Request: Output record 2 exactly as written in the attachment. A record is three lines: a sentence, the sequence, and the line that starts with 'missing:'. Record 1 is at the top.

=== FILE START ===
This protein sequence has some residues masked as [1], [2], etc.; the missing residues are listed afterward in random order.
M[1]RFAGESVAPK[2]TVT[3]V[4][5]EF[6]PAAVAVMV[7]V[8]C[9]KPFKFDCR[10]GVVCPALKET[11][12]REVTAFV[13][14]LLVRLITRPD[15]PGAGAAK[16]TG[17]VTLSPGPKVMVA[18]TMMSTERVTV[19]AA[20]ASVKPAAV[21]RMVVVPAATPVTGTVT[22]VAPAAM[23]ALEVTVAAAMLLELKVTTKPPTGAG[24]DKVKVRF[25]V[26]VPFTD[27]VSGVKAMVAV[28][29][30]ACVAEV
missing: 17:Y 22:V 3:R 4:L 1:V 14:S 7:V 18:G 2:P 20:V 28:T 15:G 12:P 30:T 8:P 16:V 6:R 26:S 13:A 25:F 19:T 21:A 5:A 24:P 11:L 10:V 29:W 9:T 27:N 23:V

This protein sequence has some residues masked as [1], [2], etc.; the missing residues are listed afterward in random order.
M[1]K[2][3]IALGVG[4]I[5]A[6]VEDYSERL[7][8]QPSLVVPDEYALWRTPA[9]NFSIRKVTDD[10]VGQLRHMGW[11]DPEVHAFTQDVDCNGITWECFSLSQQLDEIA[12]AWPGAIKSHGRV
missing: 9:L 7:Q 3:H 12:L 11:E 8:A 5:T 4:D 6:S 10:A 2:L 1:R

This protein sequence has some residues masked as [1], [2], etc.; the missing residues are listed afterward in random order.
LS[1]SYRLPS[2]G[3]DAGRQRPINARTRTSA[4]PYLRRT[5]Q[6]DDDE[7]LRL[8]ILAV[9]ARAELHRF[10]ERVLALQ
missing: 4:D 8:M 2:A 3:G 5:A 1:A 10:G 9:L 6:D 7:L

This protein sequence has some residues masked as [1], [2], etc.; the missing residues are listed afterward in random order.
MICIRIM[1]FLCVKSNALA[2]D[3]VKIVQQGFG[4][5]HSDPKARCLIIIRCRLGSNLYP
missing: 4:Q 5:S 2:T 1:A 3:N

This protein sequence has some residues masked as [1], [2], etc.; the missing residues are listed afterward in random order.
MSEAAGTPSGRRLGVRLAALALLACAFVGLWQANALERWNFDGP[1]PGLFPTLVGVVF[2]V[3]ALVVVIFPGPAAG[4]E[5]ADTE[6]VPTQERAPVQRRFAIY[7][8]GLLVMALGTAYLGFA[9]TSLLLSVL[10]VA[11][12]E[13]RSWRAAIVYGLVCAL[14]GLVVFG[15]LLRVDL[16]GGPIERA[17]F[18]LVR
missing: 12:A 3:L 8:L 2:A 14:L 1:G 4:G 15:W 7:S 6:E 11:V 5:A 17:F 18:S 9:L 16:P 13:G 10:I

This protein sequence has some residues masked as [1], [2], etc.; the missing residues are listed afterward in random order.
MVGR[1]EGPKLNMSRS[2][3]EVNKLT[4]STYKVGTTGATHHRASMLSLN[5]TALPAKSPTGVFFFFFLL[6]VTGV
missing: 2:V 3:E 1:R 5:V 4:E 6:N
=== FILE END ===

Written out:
This protein sequence has some residues masked as [1], [2], etc.; the missing residues are listed afterward in random order.
M[1]K[2][3]IALGVG[4]I[5]A[6]VEDYSERL[7][8]QPSLVVPDEYALWRTPA[9]NFSIRKVTDD[10]VGQLRHMGW[11]DPEVHAFTQDVDCNGITWECFSLSQQLDEIA[12]AWPGAIKSHGRV
missing: 9:L 7:Q 3:H 12:L 11:E 8:A 5:T 4:D 6:S 10:A 2:L 1:R